Any ideas would be much appreciated I just purchased a 2003 Explorer and the heat doesn't work. When I turn the fan to hot it makes a clicking noise~as I've been searching around these forums it sounds like it the blend door actuator?? Does this sound right? Thanks for any help!!
I am also in need of having this replaced, I called the dealer and they quoted me $300 to have it replaced. That included the actuator also. Soon as I get the money I'm going to take it in and have them do it. I think the price of over $1000 might be for the dual climate control system perhaps?
The one instructions I found on here mentions cutting part of the dash to help get the actuator out, I'm not all about doing that. I've found that when I would switch to hot/cold that if I crank the blower up to high it actually stops the clicking noise and engages the right temperature setting.
I just finished fixing the blend door on my '96 Explorer. The easiest fix is the actuator only (if it isn't working). You can check it by pulling just the actuator and cycling the hot/cold control with the engine running (or at least with power to the HVAC). If the actuator turns, the problem is the blend door itself. They have a tendency to break near the top of the hinge shaft like mine did. I have a few shots of what I did.
So, first, remove the actuator by taking out the two screws in front and popping off the white actuator enclosure. If the back is bolted, you will have to break the back bolt out of the plastic housing with a large flat bladed screwdriver, unless you have really tiny hands and a very slim ratchet wrench.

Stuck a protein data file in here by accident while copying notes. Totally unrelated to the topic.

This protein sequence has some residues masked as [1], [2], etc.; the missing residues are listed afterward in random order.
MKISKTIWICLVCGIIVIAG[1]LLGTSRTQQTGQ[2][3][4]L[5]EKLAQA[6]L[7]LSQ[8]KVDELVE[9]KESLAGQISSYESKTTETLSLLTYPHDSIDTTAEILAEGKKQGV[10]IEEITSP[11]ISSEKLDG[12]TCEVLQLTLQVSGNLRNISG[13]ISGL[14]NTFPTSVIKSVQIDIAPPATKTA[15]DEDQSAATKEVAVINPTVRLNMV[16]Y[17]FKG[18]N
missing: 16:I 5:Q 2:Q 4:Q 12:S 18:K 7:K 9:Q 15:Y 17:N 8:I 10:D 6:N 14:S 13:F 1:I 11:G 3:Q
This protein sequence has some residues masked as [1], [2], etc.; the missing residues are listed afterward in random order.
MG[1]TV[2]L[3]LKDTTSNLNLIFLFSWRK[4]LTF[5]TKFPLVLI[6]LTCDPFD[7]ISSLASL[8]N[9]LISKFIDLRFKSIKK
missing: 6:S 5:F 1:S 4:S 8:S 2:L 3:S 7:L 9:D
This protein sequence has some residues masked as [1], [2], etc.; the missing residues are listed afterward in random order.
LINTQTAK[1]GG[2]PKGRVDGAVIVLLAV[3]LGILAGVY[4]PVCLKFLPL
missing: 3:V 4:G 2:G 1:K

The fix I used involved cutting the bottom of the plenum with a dremel tool (using spiral cutter at low speed), extracting the door and then repairing it. The opening should be roughly a half rectangle. Cut close to, but not into the round projection seen at left. That is where the bottom of the door hinges. The shot below shows where I didn't cut close enough and the door would not fit through the opening.
The door was broken near the top, and I was able to retrieve the broken piece.
I cut a piece of 1/2" copper tubing and then slit it so I could use it as a splint over the break. I super-glued the broken pieces together to make it easier to assemble.
I widened the slit with a screwdriver so it would just fit over the spine. The ID is almost a perfect fit.
Once assembled, I drilled a hole .002 smaller than the wire size of a couple of wire nails, then tapped them in and cut and filed the points.
Getting the door back in was difficult, but shaving off the top and bottom of the "shaft" gave just enough clearance to muscle the door back together. I shaved the top at an angle to help get the door back in as you can see, below.
Below is the door reinstalled as seen through the opening in the bottom of the plenum.
Check out the heatertreater.net for a replacement door that is much easier to reinstall, but costs $119. He also has a GREAT video explaining the repair procedure and exactly where to cut.
The last step is to duct tape the piece you cut back onto the plenum. I used metal foil tape that is much tackier than regular duct tape and lasts longer. Happy repairs! By the way, this probably saved me $1000 and the cost was zero cash and only a couple of hours of effort.